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Mass.
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abbr.
Massachusetts

The American Heritage® Dictionary of the English Language, Fifth Edition copyright ©2018 by Houghton Mifflin Harcourt Publishing Company. All rights reserved.
 
Mass also mass (măs)
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n.
1.
a. Public celebration of the Eucharist in the Roman Catholic Church and some Protestant churches.
b. The sacrament of the Eucharist.
2. A musical setting of certain parts of the Mass, especially the Kyrie, Gloria, Credo, Sanctus, and Agnus Dei.

[Middle English masse, from Old English mæsse, from Vulgar Latin *messa, from Late Latin missa, from Latin, feminine past participle of mittere, to send away, dismiss.]

The American Heritage® Dictionary of the English Language, Fifth Edition copyright ©2018 by Houghton Mifflin Harcourt Publishing Company. All rights reserved.
 
mass (măs)
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n.
1. A unified body of matter with no specific shape: a mass of clay.
2. A grouping of individual parts or elements that compose a unified body of unspecified size or quantity: "Take mankind in mass, and for the most part, they seem a mob of unnecessary duplicates" (Herman Melville).
3. A large but nonspecific amount or number: a mass of bruises.
4. A lump or aggregate of coherent material: a cancerous mass.
5. The principal part; the majority: the mass of the continent.
6. The physical volume or bulk of a solid body.
7. Abbr. m Physics A property of matter equal to the measure of the amount of matter contained in or constituting a physical body that partly determines the body's resistance to changes in the speed or direction of its motion. The mass of an object is not dependent on gravity and therefore is different from but proportional to its weight.
8. An area of unified light, shade, or color in a painting.
9. Pharmacology A thick, pasty mixture containing drugs from which pills are formed.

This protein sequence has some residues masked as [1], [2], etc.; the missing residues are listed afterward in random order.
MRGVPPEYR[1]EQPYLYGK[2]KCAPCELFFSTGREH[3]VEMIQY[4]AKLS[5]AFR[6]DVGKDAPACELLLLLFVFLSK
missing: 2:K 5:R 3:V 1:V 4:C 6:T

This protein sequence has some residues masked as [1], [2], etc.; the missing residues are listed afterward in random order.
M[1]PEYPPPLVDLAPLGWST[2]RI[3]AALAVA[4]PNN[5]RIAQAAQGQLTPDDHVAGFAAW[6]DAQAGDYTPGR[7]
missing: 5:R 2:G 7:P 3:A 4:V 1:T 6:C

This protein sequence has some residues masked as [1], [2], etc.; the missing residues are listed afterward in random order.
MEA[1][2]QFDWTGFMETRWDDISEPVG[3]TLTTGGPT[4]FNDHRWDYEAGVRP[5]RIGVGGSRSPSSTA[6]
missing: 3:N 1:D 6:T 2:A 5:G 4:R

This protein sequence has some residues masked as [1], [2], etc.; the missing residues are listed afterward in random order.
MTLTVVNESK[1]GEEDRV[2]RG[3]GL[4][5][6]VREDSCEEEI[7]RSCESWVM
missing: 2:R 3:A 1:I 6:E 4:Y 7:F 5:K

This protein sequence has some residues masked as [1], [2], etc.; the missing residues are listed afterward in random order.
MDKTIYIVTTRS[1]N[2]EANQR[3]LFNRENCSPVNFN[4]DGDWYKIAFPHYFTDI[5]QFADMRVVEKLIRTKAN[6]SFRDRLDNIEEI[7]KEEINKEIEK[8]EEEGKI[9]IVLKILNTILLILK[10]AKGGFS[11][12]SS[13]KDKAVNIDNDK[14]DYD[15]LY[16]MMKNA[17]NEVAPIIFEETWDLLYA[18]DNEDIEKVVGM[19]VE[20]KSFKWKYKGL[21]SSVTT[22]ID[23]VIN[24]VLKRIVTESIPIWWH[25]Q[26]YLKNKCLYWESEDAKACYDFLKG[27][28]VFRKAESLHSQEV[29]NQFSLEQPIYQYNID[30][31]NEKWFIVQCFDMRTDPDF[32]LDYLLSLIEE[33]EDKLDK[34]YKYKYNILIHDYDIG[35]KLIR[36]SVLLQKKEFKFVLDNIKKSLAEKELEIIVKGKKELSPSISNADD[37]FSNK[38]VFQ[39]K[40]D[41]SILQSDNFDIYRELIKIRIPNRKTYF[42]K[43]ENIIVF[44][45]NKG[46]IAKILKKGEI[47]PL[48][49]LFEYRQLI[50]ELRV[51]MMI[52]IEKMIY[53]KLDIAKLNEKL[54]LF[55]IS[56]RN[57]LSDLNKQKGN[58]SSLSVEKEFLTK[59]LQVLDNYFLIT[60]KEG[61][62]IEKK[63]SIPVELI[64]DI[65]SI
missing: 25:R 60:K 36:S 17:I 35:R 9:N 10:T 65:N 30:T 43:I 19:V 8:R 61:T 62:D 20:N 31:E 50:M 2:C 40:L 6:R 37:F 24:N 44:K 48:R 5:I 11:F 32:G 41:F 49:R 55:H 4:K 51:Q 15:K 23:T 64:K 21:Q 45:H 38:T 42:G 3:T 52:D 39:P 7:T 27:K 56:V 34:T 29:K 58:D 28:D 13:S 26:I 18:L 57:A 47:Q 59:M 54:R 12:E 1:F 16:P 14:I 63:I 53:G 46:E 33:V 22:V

10. masses The body of common people or people of low socioeconomic status: "Give me your tired, your poor, / Your huddled masses yearning to breathe free" (Emma Lazarus).
tr. & intr.v. massed, mass·ing, mass·es
To gather or be gathered into a mass.
adj.
1. Of, relating to, characteristic of, directed at, or attended by a large number of people: mass education; mass communication.
2. Done or carried out on a large scale: mass production.
3. Total; complete: The mass result is impressive.

[Middle English masse, from Old French, from Latin massa, from Greek māza, maza; see mag- in the Appendix of Indo-European roots.]

The American Heritage® Dictionary of the English Language, Fifth Edition copyright ©2018 by Houghton Mifflin Harcourt Publishing Company. All rights reserved.
 

Indo-European & Semitic Roots Appendices

    Thousands of entries in the dictionary include etymologies that trace their origins back to reconstructed proto-languages. You can obtain more information about these forms in our online appendices:

    Indo-European Roots

    Semitic Roots

    The Indo-European appendix covers nearly half of the Indo-European roots that have left their mark on English words. A more complete treatment of Indo-European roots and the English words derived from them is available in our Dictionary of Indo-European Roots.

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